Catholic Online, January 20, 2014
The pope recalled International Migrants Day, expressing the hope that countries would welcome migrants keeping the values of their culture of origin.
“What does it mean for the Church, for us, today, to be disciples of Jesus the Lamb of God?” Francis asked at St. Peter’s Square. “It means replacing malice with innocence, force with love, pride with humility, prestige with service,” he replied. “We Christians have to do a good job,” Francis added.
“Being disciples of the Lamb means not living as if we were a ‘besieged citadel,’ but as a city set on a mountain, open, welcoming and supportive. It means not assume an attitude of closure, but bringing the Gospel to all , bearing witness with our lives that following Jesus makes us freer and more joyful,” Francis explained.
“The word ‘lamb’ comes up a number of times in the New Testament and always in reference to Jesus.
“This image of the lamb,” Pope Francis said, “might surprise; an animal not known for its strength and robustness takes upon its shoulders an oppressive burden. The enormous mass of evil is removed and taken away by a weak and fragile creature that is a symbol of obedience, docility and helpless love, which arrives at a self- sacrifice. The lamb is not a dominator, but docile; it is not aggressive, but peaceful; it does not bear its claws or teeth in the face of attack but puts up with it and is submissive.”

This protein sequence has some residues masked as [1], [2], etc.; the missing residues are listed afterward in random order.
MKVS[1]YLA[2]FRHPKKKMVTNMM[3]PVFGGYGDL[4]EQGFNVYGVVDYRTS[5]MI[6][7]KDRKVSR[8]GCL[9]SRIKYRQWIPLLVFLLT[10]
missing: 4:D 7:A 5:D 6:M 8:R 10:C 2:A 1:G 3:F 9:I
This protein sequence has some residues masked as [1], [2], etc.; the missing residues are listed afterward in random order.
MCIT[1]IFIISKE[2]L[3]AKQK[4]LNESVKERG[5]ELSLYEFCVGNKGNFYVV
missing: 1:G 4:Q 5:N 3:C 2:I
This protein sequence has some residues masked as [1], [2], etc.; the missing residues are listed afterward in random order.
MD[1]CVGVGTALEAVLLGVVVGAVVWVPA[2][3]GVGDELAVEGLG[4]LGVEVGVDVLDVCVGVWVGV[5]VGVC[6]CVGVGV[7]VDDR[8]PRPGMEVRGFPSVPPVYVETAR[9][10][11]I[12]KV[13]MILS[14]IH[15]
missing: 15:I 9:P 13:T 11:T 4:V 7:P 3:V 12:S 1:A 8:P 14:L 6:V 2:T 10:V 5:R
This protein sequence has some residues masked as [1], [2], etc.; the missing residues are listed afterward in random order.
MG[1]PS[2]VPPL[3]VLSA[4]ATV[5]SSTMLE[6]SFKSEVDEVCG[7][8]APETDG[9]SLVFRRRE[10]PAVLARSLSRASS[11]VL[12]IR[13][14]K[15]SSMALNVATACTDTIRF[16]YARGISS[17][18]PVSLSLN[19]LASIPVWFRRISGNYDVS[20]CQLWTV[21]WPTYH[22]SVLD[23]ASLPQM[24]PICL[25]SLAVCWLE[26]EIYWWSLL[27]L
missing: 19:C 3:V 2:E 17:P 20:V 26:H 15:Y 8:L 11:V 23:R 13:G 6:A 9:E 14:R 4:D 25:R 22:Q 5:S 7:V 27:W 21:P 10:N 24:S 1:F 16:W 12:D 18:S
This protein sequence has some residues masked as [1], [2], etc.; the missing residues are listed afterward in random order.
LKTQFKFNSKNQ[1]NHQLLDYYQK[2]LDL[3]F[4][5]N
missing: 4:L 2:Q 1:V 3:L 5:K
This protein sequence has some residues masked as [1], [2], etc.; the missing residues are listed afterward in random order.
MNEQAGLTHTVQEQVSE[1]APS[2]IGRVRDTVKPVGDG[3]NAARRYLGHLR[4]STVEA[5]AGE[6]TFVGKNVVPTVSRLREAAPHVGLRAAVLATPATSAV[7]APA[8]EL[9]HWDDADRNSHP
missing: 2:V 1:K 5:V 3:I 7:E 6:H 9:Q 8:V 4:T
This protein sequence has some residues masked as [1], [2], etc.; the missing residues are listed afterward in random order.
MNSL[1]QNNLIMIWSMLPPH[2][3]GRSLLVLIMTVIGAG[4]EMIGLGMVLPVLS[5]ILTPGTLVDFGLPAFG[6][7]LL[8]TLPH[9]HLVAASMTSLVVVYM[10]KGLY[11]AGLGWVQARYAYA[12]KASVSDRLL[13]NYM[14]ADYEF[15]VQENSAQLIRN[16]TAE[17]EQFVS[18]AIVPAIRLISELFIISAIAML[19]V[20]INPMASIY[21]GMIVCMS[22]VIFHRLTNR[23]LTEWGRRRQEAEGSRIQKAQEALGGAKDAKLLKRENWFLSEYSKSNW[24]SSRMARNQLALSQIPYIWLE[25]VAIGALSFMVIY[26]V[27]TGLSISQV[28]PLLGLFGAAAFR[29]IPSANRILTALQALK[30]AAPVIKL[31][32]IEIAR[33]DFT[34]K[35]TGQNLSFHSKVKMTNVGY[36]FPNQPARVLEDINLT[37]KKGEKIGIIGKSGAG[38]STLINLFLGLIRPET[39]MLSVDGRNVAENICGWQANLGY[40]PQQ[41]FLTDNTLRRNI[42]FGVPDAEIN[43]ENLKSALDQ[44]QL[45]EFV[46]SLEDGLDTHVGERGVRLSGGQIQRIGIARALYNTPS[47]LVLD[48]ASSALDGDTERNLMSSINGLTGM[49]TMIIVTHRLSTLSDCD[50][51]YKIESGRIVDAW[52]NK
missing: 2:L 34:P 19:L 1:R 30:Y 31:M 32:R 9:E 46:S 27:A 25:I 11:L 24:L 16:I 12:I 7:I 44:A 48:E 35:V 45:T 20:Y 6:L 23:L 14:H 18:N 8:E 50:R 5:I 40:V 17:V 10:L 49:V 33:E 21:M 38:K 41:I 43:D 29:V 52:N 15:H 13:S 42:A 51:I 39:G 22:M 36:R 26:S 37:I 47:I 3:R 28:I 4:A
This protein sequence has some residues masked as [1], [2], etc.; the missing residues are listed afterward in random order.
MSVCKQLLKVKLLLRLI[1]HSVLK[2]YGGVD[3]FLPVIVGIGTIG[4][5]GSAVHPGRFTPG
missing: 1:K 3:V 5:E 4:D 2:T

The Pope addressed migrants and refugees following the Angelus. “Today is the International Migrants Day, which this year has the theme ” Migrants and refugees: Towards a better world,” which the pontiff developed into a Message a few months ago.
“I extend a special greeting,” Francis added, “to the representatives of various ethnic communities gathered here, in particular the Catholic community in Rome. Dear friends, you are close to the heart of the Church, because the Church is a people on a journey towards the Kingdom of God that Jesus Christ has brought into our midst. Do not lose hope for a better future!” the Pope told migrants.
“I hope you live in peace in countries that welcome you, keeping the values of your culture of origin. At this time,” he concluded, “we think of so many migrants, those without documents, without work, we think of their suffering. And we think of those who are committed to defending them from those who Blessed Scalabrini called ‘the merchants of human flesh.’ ”